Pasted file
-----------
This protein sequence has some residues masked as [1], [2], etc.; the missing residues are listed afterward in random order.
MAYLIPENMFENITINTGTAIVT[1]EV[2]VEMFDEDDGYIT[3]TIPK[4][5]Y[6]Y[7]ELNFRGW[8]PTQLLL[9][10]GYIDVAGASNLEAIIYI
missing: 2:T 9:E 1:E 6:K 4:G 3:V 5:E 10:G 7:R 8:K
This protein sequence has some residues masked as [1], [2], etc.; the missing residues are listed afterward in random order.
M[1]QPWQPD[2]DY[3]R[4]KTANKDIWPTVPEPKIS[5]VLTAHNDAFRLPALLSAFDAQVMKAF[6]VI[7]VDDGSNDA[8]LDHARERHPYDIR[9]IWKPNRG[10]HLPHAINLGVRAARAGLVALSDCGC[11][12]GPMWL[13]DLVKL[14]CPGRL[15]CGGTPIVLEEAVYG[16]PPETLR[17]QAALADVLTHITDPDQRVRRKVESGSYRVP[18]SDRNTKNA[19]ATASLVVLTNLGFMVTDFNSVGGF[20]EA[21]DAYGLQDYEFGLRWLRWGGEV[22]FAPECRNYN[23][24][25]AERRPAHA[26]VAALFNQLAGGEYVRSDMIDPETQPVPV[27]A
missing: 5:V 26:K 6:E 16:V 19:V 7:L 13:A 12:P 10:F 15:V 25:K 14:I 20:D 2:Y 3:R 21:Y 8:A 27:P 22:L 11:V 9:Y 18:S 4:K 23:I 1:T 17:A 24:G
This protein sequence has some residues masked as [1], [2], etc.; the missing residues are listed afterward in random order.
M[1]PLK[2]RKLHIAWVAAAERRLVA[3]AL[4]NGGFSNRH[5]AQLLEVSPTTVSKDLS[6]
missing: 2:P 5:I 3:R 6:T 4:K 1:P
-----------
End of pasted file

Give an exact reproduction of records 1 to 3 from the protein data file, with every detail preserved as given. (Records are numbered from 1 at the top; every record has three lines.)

This protein sequence has some residues masked as [1], [2], etc.; the missing residues are listed afterward in random order.
MAYLIPENMFENITINTGTAIVT[1]EV[2]VEMFDEDDGYIT[3]TIPK[4][5]Y[6]Y[7]ELNFRGW[8]PTQLLL[9][10]GYIDVAGASNLEAIIYI
missing: 2:T 9:E 1:E 6:K 4:G 3:V 5:E 10:G 7:R 8:K
This protein sequence has some residues masked as [1], [2], etc.; the missing residues are listed afterward in random order.
M[1]QPWQPD[2]DY[3]R[4]KTANKDIWPTVPEPKIS[5]VLTAHNDAFRLPALLSAFDAQVMKAF[6]VI[7]VDDGSNDA[8]LDHARERHPYDIR[9]IWKPNRG[10]HLPHAINLGVRAARAGLVALSDCGC[11][12]GPMWL[13]DLVKL[14]CPGRL[15]CGGTPIVLEEAVYG[16]PPETLR[17]QAALADVLTHITDPDQRVRRKVESGSYRVP[18]SDRNTKNA[19]ATASLVVLTNLGFMVTDFNSVGGF[20]EA[21]DAYGLQDYEFGLRWLRWGGEV[22]FAPECRNYN[23][24][25]AERRPAHA[26]VAALFNQLAGGEYVRSDMIDPETQPVPV[27]A
missing: 5:V 26:K 6:E 16:V 19:V 7:L 13:A 12:P 10:F 15:V 25:K 14:I 20:D 2:Y 3:R 21:Y 8:A 27:P 22:L 11:V 9:Y 18:S 4:K 23:I 1:T 17:A 24:G
This protein sequence has some residues masked as [1], [2], etc.; the missing residues are listed afterward in random order.
M[1]PLK[2]RKLHIAWVAAAERRLVA[3]AL[4]NGGFSNRH[5]AQLLEVSPTTVSKDLS[6]
missing: 2:P 5:I 3:R 6:T 4:K 1:P